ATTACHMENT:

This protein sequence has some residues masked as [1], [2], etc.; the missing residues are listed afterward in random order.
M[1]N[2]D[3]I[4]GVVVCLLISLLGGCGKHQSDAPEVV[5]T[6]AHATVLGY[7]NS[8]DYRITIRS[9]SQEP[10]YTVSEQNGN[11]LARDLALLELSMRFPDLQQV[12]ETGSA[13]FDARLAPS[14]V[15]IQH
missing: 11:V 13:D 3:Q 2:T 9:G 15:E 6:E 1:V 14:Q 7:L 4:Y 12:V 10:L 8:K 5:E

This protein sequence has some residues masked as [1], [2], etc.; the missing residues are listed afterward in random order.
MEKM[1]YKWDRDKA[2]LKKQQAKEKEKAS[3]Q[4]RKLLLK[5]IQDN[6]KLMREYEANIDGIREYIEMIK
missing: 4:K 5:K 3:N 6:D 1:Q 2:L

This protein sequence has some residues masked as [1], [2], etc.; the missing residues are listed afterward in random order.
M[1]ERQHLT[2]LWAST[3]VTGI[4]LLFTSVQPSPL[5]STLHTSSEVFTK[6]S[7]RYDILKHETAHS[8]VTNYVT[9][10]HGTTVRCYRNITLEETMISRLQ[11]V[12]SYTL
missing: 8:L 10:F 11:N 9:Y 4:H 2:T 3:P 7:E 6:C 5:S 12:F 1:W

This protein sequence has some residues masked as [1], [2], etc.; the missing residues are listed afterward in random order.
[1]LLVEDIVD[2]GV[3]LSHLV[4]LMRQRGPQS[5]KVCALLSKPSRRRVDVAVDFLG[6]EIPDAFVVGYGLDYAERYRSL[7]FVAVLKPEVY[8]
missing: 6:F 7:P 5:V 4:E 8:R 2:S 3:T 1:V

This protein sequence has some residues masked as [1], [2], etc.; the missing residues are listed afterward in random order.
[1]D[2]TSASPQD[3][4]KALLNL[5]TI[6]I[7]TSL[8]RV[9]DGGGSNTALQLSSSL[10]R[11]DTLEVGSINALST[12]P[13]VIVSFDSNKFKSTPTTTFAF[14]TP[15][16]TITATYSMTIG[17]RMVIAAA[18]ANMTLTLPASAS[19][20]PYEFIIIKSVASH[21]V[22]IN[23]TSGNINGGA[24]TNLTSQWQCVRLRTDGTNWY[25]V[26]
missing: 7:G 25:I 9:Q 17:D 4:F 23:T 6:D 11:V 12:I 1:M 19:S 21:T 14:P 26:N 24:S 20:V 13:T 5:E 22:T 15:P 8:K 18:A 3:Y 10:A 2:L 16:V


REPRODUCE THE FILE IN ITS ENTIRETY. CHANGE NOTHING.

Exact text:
This protein sequence has some residues masked as [1], [2], etc.; the missing residues are listed afterward in random order.
M[1]N[2]D[3]I[4]GVVVCLLISLLGGCGKHQSDAPEVV[5]T[6]AHATVLGY[7]NS[8]DYRITIRS[9]SQEP[10]YTVSEQNGN[11]LARDLALLELSMRFPDLQQV[12]ETGSA[13]FDARLAPS[14]V[15]IQH
missing: 11:V 13:D 3:Q 2:T 9:G 15:E 6:E 1:V 14:Q 7:L 4:Y 12:V 10:L 8:K 5:E

This protein sequence has some residues masked as [1], [2], etc.; the missing residues are listed afterward in random order.
MEKM[1]YKWDRDKA[2]LKKQQAKEKEKAS[3]Q[4]RKLLLK[5]IQDN[6]KLMREYEANIDGIREYIEMIK
missing: 4:K 5:K 3:N 6:D 1:Q 2:L

This protein sequence has some residues masked as [1], [2], etc.; the missing residues are listed afterward in random order.
M[1]ERQHLT[2]LWAST[3]VTGI[4]LLFTSVQPSPL[5]STLHTSSEVFTK[6]S[7]RYDILKHETAHS[8]VTNYVT[9][10]HGTTVRCYRNITLEETMISRLQ[11]V[12]SYTL
missing: 8:L 10:F 11:N 9:Y 4:H 2:T 3:P 7:E 6:C 5:S 12:F 1:W

This protein sequence has some residues masked as [1], [2], etc.; the missing residues are listed afterward in random order.
[1]LLVEDIVD[2]GV[3]LSHLV[4]LMRQRGPQS[5]KVCALLSKPSRRRVDVAVDFLG[6]EIPDAFVVGYGLDYAERYRSL[7]FVAVLKPEVY[8]
missing: 6:F 7:P 5:V 4:E 8:R 2:S 3:T 1:V

This protein sequence has some residues masked as [1], [2], etc.; the missing residues are listed afterward in random order.
[1]D[2]TSASPQD[3][4]KALLNL[5]TI[6]I[7]TSL[8]RV[9]DGGGSNTALQLSSSL[10]R[11]DTLEVGSINALST[12]P[13]VIVSFDSNKFKSTPTTTFAF[14]TP[15][16]TITATYSMTIG[17]RMVIAAA[18]ANMTLTLPASAS[19][20]PYEFIIIKSVASH[21]V[22]IN[23]TSGNINGGA[24]TNLTSQWQCVRLRTDGTNWY[25]V[26]
missing: 7:G 25:I 9:Q 17:D 4:F 23:T 6:D 11:V 12:I 1:M 19:S 21:T 14:P 26:N 24:S 20:V 13:T 5:E 22:T 15:P 8:K 18:A 3:Y 10:A 2:L 16:V